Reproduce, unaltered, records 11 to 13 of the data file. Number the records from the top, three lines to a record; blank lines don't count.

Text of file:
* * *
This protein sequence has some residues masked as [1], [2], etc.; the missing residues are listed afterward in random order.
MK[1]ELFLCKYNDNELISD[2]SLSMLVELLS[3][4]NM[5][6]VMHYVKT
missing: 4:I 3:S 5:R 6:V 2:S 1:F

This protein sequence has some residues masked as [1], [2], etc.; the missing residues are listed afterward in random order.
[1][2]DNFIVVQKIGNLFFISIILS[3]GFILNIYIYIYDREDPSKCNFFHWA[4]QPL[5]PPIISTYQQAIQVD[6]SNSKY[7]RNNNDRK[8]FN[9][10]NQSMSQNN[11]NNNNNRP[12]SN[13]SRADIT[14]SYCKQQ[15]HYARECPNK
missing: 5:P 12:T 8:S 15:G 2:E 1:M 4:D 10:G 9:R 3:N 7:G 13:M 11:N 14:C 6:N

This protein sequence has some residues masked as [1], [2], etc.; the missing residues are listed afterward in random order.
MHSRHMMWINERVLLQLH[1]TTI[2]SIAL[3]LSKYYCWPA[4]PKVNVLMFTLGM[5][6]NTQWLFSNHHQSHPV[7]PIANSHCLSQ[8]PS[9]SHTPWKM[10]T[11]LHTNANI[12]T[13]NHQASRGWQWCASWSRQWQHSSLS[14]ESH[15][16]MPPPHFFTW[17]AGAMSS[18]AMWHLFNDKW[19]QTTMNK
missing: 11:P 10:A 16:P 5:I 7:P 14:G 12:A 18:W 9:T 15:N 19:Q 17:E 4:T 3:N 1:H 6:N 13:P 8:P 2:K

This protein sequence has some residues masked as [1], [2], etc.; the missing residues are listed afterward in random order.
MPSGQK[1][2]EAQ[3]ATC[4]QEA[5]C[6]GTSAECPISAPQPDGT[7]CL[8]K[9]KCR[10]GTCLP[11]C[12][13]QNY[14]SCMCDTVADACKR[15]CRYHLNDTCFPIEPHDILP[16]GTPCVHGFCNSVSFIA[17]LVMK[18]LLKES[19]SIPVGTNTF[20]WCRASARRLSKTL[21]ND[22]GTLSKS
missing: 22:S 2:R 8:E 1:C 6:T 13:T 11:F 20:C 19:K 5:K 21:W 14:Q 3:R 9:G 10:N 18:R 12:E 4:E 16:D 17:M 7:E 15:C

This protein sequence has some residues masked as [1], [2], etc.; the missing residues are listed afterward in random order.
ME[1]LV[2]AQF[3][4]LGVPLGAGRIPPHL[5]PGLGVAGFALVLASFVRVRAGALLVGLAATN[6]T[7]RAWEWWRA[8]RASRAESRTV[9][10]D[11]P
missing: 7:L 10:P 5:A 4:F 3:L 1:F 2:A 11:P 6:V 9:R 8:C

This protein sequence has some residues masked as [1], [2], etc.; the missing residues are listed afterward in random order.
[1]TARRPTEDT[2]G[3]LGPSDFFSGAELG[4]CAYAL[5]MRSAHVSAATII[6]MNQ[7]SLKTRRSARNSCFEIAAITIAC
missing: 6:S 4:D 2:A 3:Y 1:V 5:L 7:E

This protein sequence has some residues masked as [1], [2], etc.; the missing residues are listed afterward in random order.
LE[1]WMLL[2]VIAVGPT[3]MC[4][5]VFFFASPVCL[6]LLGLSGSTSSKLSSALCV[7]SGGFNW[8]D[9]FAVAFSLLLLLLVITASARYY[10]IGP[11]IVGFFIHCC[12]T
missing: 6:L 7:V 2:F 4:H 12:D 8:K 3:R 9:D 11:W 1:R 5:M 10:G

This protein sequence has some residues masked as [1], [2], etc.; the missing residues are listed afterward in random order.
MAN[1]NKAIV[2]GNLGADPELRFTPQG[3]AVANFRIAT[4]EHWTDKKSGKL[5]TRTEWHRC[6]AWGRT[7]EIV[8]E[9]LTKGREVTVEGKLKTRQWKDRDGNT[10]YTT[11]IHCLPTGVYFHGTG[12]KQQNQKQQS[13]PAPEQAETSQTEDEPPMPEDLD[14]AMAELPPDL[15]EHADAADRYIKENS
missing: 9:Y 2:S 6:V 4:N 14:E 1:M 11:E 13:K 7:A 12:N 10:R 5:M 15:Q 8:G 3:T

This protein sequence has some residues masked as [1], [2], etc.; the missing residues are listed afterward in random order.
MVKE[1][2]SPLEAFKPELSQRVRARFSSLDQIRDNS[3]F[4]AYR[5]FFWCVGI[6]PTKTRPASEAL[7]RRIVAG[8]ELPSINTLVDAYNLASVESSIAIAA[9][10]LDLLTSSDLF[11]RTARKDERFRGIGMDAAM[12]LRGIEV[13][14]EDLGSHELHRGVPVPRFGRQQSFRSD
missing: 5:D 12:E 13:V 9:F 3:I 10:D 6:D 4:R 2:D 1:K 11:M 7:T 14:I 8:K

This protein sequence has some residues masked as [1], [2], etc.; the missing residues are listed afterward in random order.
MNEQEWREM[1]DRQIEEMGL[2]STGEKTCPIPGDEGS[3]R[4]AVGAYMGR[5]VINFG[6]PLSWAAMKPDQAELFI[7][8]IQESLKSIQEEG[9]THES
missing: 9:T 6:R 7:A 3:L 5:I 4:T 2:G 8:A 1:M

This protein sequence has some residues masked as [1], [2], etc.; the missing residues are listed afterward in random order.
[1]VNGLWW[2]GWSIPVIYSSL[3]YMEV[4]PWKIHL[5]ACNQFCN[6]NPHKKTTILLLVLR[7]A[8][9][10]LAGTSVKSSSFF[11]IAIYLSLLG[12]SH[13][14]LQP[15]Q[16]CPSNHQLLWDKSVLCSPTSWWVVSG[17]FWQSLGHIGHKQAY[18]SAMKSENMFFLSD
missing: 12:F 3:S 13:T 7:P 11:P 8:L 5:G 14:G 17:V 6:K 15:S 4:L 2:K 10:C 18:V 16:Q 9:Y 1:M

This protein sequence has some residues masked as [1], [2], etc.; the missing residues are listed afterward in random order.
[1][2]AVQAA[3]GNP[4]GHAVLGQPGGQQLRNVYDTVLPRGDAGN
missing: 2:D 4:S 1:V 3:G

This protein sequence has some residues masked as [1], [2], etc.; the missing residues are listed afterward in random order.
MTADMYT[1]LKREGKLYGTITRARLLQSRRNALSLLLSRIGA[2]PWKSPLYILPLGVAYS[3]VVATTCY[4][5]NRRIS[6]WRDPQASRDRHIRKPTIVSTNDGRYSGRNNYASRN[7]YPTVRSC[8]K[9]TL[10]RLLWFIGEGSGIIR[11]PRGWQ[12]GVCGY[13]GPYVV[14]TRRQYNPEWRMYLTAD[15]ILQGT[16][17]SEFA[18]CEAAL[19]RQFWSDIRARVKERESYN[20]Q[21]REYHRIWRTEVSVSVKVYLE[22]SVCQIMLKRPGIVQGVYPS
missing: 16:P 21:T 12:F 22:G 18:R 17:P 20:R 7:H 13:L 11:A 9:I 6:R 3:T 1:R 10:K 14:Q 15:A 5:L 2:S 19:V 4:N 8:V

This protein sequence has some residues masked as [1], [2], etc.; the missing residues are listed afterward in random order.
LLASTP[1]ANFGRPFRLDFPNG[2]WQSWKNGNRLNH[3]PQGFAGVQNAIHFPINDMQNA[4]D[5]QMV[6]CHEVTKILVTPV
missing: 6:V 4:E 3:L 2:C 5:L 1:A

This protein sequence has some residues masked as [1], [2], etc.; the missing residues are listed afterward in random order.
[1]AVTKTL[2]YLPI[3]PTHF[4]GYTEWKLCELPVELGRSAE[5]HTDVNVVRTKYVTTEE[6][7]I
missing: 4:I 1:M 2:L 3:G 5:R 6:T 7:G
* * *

This protein sequence has some residues masked as [1], [2], etc.; the missing residues are listed afterward in random order.
[1]VNGLWW[2]GWSIPVIYSSL[3]YMEV[4]PWKIHL[5]ACNQFCN[6]NPHKKTTILLLVLR[7]A[8][9][10]LAGTSVKSSSFF[11]IAIYLSLLG[12]SH[13][14]LQP[15]Q[16]CPSNHQLLWDKSVLCSPTSWWVVSG[17]FWQSLGHIGHKQAY[18]SAMKSENMFFLSD
missing: 12:F 3:S 13:T 7:P 11:P 8:L 5:G 14:G 17:V 6:K 15:S 4:L 2:K 10:C 18:V 16:Q 9:Y 1:M

This protein sequence has some residues masked as [1], [2], etc.; the missing residues are listed afterward in random order.
[1][2]AVQAA[3]GNP[4]GHAVLGQPGGQQLRNVYDTVLPRGDAGN
missing: 2:D 4:S 1:V 3:G

This protein sequence has some residues masked as [1], [2], etc.; the missing residues are listed afterward in random order.
MTADMYT[1]LKREGKLYGTITRARLLQSRRNALSLLLSRIGA[2]PWKSPLYILPLGVAYS[3]VVATTCY[4][5]NRRIS[6]WRDPQASRDRHIRKPTIVSTNDGRYSGRNNYASRN[7]YPTVRSC[8]K[9]TL[10]RLLWFIGEGSGIIR[11]PRGWQ[12]GVCGY[13]GPYVV[14]TRRQYNPEWRMYLTAD[15]ILQGT[16][17]SEFA[18]CEAAL[19]RQFWSDIRARVKERESYN[20]Q[21]REYHRIWRTEVSVSVKVYLE[22]SVCQIMLKRPGIVQGVYPS
missing: 16:P 21:T 12:F 22:G 18:R 17:P 20:R 7:H 13:L 11:A 9:I 6:R 3:T 1:R 10:K 14:Q 15:A 5:L 2:S 19:V 4:N 8:V